Life is too short to read everything. It may even be too short to major in American studies, history, or English. This column, brought to you by professors in American studies, history, and English, highlights the books you simply cannot let pass, whatever your major. Start your list!
by Dr. Margaret Manchester, Assistant Professor of History
In 1831, a young Frenchman interested in sociology and political theory traveled to the United States with his companion. De Tocqueville’s main purpose was to study American prisons, but in that endeavor, he spent months crisscrossing the U.S. gathering information about its government and economy, its inhabitants and their social mores, and many other features of American life. Democracy in America was published in 1835, and it has become one of the foundational works for studies of American culture and politics.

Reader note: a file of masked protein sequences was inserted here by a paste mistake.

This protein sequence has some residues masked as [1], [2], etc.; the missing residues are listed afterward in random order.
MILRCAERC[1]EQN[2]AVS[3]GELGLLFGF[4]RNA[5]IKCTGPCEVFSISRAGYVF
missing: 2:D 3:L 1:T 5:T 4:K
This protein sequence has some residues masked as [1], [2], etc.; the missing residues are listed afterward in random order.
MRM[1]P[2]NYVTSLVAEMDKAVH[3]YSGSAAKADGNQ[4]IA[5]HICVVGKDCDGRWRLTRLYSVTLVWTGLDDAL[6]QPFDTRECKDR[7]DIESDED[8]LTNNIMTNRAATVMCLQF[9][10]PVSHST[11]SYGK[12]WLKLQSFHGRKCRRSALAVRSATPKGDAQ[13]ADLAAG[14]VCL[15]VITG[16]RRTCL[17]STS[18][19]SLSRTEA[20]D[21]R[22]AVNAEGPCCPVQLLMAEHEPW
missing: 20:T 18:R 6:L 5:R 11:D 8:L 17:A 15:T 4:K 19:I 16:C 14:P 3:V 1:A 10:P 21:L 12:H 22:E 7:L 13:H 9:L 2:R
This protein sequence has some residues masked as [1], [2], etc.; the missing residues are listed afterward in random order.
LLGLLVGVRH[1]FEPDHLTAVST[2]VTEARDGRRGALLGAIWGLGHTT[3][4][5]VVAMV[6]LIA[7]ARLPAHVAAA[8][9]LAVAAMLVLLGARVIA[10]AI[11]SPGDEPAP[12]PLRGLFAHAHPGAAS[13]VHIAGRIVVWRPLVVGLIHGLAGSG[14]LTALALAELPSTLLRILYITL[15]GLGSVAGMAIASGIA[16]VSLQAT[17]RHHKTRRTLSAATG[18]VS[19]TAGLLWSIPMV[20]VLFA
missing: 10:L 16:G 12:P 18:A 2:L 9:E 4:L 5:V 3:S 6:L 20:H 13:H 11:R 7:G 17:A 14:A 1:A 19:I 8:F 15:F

Although he traveled during the Age of Jackson, his analysis is remarkably prescient, particularly when he discusses the long-term consequences of a racialized slavery. He argues, for example, that among the most formidable of all the ills threatening the future existence of the Union is the presence of black slaves, noting the “natural prejudice which prompts me to despise whomsoever has been their inferior long after he has become their equal” (349). In one memorable section, he travels by steamboat down the Ohio River, separating free Ohio from slave Kentucky. The stark cultural differences he notes on the two sides of the river, including an indolent southern white population benefitting from the toil of slave laborers, contrasts with the industry and energy he finds in the free state. This book, written in a lively and engaging style, is a must read for anyone interested both in the development of American institutions and the lingering issues of race and inequality.